So the normal treatment with testicular cancer is they normally do surgery to remove the mass. They normally send it off, get pathology on it. Then they do chemo and radiation. I’m not sure if it’s common to always have the lymph nodes removed. I’ve talked to some other testicular cancer patients that have come to ARA. I shared my story. They shared their story with me. Some of them have had their lymph nodes removed out of their abdomen, and some haven’t. So, I’m not sure what was the deciding factor on that?

I didn’t have to have chemo or radiation. The reason being is after my surgery, I recovered. There was no more tumor markers that showed cancer. There was no more cancer that they could see through any kind of diagnostic studies. So, the option was I can do chemo and radiation as a precautionary, just in case there is a cell in there and we don’t see it, or we can wait and see if it comes back. In the benefit of waiting, and to see if it comes back, is once you have chemo or radiation, it causes a lot of scar tissue. And also it’s not as strong as if you have to go back and do it again. They were leaning towards no chemo and no radiation because they couldn’t see any cancer in my body. And so then if it should come back, we can at least attack it full force with chemo and radiation for the first time, with the full strength and not the scar tissue that I would have if we did it beforehand.

Long-Term Recovery and Checkups

For the first couple of years, I went back and did CTs with barium, oral barium, I.V. barium and rectal barium, every three months, and that was just to check and make sure they didn’t see anything. I did that for a couple of years, and then after that it went down to once a year, for a total of about ten years. After that, they felt comfortable enough that the cancer hadn’t come back and it hadn’t been spreading. So, at that point, after ten years, I no longer had to do the chest x-rays or the CT because they felt comfortable that it wasn’t in my body anymore. And if I’ve seen any symptoms or anything that concerned me, or if I felt anything that concerned me, by all means, all I had to do is get back a hold of my oncologist and they would definitely order those tests again.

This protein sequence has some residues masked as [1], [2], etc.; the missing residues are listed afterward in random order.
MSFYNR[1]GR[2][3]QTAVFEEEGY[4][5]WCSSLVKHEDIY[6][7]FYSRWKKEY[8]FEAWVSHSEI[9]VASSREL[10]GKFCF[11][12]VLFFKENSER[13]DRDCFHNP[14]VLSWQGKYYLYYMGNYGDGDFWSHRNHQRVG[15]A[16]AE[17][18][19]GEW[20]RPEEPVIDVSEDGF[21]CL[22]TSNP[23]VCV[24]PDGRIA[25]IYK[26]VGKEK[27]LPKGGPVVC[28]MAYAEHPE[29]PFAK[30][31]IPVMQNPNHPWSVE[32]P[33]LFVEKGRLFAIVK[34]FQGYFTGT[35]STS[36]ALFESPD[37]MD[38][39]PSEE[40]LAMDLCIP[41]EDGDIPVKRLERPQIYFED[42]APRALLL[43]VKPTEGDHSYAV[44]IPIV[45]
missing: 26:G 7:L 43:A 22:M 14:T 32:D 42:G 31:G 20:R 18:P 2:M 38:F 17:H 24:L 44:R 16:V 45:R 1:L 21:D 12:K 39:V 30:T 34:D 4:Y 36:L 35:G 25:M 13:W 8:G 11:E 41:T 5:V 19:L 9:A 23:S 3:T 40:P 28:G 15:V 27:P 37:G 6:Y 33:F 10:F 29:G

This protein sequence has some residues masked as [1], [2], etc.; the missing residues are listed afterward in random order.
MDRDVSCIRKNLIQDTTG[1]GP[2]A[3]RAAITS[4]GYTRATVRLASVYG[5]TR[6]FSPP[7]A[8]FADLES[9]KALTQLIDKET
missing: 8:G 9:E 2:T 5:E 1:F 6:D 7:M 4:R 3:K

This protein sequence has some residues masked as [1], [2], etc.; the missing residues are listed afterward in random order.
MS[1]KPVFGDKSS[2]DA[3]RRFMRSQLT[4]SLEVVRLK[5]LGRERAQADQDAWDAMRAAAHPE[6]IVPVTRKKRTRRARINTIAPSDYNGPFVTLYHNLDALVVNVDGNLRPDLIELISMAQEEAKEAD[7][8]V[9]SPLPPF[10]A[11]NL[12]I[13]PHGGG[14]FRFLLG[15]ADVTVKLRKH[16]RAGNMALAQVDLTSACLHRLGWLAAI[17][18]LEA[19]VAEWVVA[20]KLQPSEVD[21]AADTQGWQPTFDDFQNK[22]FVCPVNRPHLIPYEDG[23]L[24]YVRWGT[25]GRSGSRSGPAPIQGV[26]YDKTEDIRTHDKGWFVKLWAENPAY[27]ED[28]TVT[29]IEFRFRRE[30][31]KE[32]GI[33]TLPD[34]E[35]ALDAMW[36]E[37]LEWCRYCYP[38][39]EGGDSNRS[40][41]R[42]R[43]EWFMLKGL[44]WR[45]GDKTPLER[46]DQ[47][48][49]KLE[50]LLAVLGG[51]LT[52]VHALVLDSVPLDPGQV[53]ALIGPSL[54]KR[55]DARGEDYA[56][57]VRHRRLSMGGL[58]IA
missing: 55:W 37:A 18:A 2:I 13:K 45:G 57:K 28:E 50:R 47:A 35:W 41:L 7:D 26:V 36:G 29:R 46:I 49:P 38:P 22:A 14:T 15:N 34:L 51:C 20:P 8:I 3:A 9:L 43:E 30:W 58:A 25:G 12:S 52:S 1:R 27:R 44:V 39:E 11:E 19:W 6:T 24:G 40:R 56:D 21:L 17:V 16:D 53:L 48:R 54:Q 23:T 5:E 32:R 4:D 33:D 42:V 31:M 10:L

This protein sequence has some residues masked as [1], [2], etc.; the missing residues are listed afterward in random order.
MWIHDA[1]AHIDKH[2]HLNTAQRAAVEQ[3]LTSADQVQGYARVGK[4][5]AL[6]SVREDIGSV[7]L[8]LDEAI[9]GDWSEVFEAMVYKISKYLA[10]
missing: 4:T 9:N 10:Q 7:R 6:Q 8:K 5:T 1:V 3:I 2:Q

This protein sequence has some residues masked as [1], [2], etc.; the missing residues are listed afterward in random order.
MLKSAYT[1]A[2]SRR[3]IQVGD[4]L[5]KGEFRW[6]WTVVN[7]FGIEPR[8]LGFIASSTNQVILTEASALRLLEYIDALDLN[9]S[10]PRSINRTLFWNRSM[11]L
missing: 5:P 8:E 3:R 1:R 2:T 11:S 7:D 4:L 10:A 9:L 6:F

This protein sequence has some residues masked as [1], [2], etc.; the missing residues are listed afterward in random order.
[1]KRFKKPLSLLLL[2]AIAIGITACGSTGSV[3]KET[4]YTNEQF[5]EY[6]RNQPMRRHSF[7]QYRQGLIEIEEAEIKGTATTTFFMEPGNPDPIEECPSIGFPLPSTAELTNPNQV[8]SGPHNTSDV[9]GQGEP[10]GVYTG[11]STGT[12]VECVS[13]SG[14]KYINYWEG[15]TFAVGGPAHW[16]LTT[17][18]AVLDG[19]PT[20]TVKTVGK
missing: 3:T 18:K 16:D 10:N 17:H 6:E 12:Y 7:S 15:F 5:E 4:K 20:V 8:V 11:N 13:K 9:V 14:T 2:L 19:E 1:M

Advice to Young Men

So, my advice to the young men out there ages of 20 to 40 is just pay attention. You can even do a self-exam because you can feel it. It’s very obvious. And if you do feel it, you got to go to the doctor immediately. Don’t think it’s something minor. Go to the doctor immediately so they can get your tests going.

So, the best way to doing a self-exam, is when you get out of the shower, after you dry off, get in front of the mirror. Look, because you’ll be able to see it and feel it. Actually feel the testicles. You will feel a hardness. It will be numb. You won’t have no feeling in it whatsoever. You’ll feel little lumps on it. It feels a little like a rough rock, is the best way to explain it. But that’s the best way to do it is you actually got to feel. You will see it, but when you feel it, you’ll know something is not right. I caught mine in stage one, so as soon as AS seen it, I went to the doctor. Stage one. It hadn’t had time to pass throughout my body.

So it’s very important. Don’t ignore it. We all know Lance Armstrong. i had the same cancer he did. The only difference, the reason his went to his brain and his lungs is he ignored it. He seen the mass. He didn’t report it to his doctor, and it turned into a major cancer that spread throughout his body. Be very aware.


Don’t let your age, being young. Don’t let your health, thinking your healthy. I eat good. I exercise every day. I don’t need to be worrying about this cancer stuff. It happened to me. I was very young and I was in very good shape.
Very good shape. Don’t let your age and your health convince you otherwise.

Again, it’s very important. Do self-exams. If you do feel something, absolutely go to your doctor. It’s just a good thing to understand that taking care of yourself is very important, but also pay close attention to your body.